4 Things To Consider When Refining Your Jazz Gig Target List

So, you have your target list of promoters who are open to the type of music you are making. In order to focus your efforts further, it’s worth considering that not all jazz gigs are equal in terms of their value to your career.

Of course, as a musician, you just want to PLAY.

Sometimes, though, it pays to take a step back and plan a little more strategically….

Gigs that help build your career have…

  • As big an audience as possible
  • Lots of marketing a publicity

With  that in mind, it’s worth considering these four things when planning your pitching time:

1. Location

A gig in a media city is worth more than a gig in a small town It’s no surprise that artists sometimes play for less money in important media cities.

Publicity is essential in building a career and you cannot get this without playing where the journalists are based.

Even if you don’t manage to get them to come to the gig, your name will pop up in all sorts of listings and industry people in other countries will recognise the city when you namecheck it.

If you are trying to build a reputation, one well-executed show (not just the performance but the whole promo effort leading up to it) can be worth more than 5 little regional jazz gigs.

2. Types of gigs

A festival show is worth a lot more than a normal venue gig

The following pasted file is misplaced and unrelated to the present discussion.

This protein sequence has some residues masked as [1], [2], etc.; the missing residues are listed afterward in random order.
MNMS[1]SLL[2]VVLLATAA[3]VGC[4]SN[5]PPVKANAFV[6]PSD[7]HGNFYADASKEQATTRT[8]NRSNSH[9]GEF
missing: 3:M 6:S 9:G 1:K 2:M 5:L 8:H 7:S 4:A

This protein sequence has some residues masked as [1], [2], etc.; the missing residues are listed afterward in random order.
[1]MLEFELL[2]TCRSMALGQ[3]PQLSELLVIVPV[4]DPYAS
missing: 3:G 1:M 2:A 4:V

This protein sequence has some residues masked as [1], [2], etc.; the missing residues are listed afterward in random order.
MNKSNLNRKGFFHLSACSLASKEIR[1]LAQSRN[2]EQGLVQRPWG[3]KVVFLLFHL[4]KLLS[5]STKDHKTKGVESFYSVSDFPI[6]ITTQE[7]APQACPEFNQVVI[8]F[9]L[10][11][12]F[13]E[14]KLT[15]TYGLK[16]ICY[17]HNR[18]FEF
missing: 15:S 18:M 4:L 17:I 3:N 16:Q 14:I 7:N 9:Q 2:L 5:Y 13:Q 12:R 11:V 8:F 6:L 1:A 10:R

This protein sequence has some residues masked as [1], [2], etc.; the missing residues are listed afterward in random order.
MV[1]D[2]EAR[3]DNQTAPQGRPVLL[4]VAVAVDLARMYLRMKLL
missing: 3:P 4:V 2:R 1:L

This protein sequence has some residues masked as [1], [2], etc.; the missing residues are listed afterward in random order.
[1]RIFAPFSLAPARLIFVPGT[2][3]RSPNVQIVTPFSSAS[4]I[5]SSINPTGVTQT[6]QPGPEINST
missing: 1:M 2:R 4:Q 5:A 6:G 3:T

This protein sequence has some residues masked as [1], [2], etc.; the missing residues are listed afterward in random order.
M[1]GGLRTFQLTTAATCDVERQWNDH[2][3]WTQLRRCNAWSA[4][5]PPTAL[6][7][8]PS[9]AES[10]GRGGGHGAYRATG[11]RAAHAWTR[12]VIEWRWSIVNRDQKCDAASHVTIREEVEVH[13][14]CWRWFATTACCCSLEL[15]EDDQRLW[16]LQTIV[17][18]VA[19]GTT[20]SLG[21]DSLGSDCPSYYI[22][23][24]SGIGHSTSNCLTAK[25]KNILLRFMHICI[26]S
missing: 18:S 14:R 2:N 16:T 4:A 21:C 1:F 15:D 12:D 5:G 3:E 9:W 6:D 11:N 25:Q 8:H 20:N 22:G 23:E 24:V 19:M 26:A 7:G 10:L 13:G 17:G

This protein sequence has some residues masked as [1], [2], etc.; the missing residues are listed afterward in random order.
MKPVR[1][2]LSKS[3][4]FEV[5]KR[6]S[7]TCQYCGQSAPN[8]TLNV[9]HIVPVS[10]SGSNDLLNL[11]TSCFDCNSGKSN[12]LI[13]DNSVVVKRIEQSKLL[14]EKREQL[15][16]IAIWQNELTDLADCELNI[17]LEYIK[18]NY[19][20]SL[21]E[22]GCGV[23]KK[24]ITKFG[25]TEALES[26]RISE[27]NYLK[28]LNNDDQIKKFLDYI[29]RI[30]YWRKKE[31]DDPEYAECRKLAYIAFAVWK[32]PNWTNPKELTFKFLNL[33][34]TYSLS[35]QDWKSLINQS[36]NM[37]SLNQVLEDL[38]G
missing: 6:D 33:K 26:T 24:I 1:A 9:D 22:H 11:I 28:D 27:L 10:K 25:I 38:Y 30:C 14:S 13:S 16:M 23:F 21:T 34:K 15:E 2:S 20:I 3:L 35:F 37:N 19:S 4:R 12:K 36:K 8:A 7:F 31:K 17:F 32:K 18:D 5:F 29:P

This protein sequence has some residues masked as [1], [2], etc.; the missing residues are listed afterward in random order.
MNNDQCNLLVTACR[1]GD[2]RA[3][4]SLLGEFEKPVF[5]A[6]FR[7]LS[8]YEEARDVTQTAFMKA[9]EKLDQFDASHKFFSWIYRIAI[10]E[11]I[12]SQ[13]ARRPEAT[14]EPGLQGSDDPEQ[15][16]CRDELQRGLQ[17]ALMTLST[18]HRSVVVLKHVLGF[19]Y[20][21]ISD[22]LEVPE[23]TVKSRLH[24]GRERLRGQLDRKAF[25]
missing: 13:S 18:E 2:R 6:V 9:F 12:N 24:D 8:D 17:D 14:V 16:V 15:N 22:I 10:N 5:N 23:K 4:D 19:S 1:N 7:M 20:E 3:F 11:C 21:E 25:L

An annual festival spends most of the year in planning, with the marketing campaign usually focused and strong over a 4-month period.

It’s not uncommon for festivals to take out full-page ads in jazz magazines and, if you’re on the bill, you’re in the advert! The marketing usually has a wider reach than a club or venue and, as a one-off event, often has more of an impact on the local community.

Festivals put you in front of a larger audience than you would attract on your own and give you the chance to play to people who already like the genre. As long as you are delivering musically, you can come away with some new fans.

3. Timing

Picking the right period for your gig can make it more successful

Musicians want to tour and gig as much as possible. It’s why you do what you do. However, it can sometimes be beneficial to delay an offer instead of grabbing each one as soon as they come up.

If you have an album release planned for the following spring, pushing any interesting offers into that period can increase the impact of both the tour and the album.

With so much good music around, you need to give yourself the maximum chance of attention by planning periods of concentrated activity.

A follower can miss a Facebook post about your new record or a tweet about a gig, but if you are plugging both together – posting photos, music videos, ticket links, reviews, audio tracks – over a 2-3 month period, it’s a lot harder to miss.

You can also use your restricted time-frame to persuade promoters. Not only do you push them towards a specific period rather than an open-ended question, you also show that careful planning is going into the tour.

4. Support slots (BONUS)